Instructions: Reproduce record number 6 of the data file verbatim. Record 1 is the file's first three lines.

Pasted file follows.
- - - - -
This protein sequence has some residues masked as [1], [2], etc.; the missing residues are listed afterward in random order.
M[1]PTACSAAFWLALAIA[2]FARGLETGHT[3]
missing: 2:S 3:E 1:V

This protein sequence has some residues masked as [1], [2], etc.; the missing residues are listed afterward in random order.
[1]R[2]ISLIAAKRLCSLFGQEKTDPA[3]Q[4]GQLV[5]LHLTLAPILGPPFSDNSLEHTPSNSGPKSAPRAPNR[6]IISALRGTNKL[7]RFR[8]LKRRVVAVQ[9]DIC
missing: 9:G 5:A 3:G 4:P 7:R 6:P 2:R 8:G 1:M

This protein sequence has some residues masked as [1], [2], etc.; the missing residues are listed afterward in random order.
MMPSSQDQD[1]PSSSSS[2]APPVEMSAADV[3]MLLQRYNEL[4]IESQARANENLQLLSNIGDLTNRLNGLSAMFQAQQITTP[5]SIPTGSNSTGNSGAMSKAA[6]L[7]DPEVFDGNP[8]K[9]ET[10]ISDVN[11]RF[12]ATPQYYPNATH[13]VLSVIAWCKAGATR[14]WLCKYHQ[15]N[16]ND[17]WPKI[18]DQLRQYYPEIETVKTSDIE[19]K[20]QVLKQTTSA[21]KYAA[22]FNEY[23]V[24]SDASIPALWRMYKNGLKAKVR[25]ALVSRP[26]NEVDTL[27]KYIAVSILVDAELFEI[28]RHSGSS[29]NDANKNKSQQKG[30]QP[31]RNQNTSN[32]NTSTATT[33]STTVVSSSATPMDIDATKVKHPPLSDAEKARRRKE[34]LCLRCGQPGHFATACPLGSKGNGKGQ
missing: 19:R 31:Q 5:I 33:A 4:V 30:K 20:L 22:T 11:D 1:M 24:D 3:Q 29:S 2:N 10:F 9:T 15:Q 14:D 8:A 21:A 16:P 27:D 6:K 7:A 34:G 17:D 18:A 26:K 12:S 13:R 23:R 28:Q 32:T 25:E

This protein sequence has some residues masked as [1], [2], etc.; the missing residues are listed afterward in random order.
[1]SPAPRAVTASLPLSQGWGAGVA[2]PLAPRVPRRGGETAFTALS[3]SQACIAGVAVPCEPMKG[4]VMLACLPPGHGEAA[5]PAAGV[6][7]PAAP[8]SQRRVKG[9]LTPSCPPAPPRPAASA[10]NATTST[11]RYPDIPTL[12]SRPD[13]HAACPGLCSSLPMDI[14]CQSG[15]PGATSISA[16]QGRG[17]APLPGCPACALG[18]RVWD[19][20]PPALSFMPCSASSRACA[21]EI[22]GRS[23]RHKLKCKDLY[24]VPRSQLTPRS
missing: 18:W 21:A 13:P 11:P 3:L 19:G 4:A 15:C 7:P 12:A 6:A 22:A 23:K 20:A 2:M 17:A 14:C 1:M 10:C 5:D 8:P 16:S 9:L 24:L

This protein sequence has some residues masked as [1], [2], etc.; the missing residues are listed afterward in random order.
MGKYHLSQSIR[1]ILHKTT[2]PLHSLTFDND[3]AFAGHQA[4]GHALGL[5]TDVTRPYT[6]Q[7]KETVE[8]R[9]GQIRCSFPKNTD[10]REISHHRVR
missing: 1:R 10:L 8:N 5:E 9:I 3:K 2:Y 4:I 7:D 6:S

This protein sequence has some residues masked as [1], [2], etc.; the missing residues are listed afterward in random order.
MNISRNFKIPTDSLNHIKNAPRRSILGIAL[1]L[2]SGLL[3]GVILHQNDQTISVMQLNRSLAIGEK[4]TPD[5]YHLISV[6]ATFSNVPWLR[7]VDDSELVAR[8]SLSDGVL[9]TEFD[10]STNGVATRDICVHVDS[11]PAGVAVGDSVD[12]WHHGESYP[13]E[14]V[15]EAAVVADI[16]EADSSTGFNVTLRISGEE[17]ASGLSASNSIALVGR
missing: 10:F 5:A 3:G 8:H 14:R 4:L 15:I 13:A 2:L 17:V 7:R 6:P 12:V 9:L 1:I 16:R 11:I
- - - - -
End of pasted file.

This protein sequence has some residues masked as [1], [2], etc.; the missing residues are listed afterward in random order.
MNISRNFKIPTDSLNHIKNAPRRSILGIAL[1]L[2]SGLL[3]GVILHQNDQTISVMQLNRSLAIGEK[4]TPD[5]YHLISV[6]ATFSNVPWLR[7]VDDSELVAR[8]SLSDGVL[9]TEFD[10]STNGVATRDICVHVDS[11]PAGVAVGDSVD[12]WHHGESYP[13]E[14]V[15]EAAVVADI[16]EADSSTGFNVTLRISGEE[17]ASGLSASNSIALVGR
missing: 10:F 5:A 3:G 8:H 14:R 4:L 15:I 13:A 2:L 17:V 7:R 6:P 12:V 9:L 1:I 16:R 11:I